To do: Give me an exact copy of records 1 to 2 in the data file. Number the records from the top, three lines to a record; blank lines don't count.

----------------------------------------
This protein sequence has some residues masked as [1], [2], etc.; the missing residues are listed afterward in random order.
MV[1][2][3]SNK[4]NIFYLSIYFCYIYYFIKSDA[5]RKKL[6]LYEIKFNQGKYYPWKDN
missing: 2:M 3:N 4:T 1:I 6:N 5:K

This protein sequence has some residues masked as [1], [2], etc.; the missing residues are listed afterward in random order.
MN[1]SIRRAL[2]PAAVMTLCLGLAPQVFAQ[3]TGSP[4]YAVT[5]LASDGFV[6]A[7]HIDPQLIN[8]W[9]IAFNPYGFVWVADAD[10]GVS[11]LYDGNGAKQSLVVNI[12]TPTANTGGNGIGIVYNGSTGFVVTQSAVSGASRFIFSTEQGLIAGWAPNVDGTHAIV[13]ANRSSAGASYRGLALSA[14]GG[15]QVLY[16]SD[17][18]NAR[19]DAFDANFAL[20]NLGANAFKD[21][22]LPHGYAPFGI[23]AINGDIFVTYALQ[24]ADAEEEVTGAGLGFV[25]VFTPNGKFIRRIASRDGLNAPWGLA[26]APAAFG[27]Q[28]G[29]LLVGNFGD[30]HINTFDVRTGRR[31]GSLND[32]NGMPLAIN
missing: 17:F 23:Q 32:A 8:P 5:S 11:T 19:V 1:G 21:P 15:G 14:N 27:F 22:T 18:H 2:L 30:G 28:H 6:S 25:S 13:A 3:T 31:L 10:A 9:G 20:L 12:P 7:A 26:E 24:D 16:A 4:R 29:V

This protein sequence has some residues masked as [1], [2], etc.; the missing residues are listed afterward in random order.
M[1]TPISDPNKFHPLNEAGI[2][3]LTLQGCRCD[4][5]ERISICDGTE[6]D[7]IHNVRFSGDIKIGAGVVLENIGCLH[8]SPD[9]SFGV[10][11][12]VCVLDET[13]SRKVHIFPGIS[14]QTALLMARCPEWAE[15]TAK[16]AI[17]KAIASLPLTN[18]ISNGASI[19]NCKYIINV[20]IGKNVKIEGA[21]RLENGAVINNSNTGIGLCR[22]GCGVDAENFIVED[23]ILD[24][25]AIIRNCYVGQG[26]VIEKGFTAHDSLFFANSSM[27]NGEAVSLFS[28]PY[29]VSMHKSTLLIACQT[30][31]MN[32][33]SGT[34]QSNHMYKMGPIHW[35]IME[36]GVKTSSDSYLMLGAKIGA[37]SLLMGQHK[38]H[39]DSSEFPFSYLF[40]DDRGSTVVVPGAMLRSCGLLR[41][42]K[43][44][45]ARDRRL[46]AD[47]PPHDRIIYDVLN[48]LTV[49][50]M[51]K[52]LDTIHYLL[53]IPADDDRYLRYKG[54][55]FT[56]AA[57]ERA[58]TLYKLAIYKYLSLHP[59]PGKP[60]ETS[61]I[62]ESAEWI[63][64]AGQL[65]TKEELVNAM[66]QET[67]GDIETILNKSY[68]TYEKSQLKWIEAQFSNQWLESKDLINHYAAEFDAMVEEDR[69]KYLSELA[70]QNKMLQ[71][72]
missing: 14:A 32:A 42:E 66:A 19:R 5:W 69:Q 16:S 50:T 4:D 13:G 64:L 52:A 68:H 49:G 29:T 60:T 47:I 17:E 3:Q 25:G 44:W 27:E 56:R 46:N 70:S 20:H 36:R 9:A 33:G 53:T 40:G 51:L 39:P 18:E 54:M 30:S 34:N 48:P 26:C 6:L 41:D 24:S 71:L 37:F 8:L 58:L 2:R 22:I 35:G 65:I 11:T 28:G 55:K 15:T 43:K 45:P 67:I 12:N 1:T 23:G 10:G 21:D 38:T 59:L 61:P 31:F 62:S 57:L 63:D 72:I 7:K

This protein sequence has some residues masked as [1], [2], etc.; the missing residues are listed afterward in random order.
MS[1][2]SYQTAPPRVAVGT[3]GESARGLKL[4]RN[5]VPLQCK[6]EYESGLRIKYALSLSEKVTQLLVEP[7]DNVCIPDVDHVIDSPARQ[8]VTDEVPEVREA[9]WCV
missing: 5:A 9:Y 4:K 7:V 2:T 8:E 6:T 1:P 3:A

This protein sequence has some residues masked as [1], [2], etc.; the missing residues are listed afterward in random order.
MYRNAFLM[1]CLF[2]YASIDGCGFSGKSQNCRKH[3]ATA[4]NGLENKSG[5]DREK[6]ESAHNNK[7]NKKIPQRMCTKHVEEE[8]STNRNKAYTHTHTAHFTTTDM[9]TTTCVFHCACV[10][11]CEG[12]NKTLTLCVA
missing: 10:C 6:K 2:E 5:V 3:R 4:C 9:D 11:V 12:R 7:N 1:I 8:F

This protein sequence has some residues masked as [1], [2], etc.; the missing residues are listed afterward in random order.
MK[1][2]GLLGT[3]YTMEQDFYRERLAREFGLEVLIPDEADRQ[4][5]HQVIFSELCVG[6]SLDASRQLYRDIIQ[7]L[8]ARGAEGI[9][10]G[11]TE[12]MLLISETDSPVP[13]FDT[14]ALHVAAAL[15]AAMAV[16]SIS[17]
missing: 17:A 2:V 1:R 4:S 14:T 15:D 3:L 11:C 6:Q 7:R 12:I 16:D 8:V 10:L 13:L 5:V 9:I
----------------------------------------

This protein sequence has some residues masked as [1], [2], etc.; the missing residues are listed afterward in random order.
MV[1][2][3]SNK[4]NIFYLSIYFCYIYYFIKSDA[5]RKKL[6]LYEIKFNQGKYYPWKDN
missing: 2:M 3:N 4:T 1:I 6:N 5:K

This protein sequence has some residues masked as [1], [2], etc.; the missing residues are listed afterward in random order.
MN[1]SIRRAL[2]PAAVMTLCLGLAPQVFAQ[3]TGSP[4]YAVT[5]LASDGFV[6]A[7]HIDPQLIN[8]W[9]IAFNPYGFVWVADAD[10]GVS[11]LYDGNGAKQSLVVNI[12]TPTANTGGNGIGIVYNGSTGFVVTQSAVSGASRFIFSTEQGLIAGWAPNVDGTHAIV[13]ANRSSAGASYRGLALSA[14]GG[15]QVLY[16]SD[17][18]NAR[19]DAFDANFAL[20]NLGANAFKD[21][22]LPHGYAPFGI[23]AINGDIFVTYALQ[24]ADAEEEVTGAGLGFV[25]VFTPNGKFIRRIASRDGLNAPWGLA[26]APAAFG[27]Q[28]G[29]LLVGNFGD[30]HINTFDVRTGRR[31]GSLND[32]NGMPLAIN
missing: 17:F 23:Q 32:A 8:P 5:S 11:T 19:V 1:G 21:P 15:G 14:N 27:F 22:T 18:H 2:L 30:G 28:H 6:S 25:S 13:A 3:T 31:L 10:A 9:G 20:L 12:P 7:A 26:E 24:D 16:A 4:R 29:V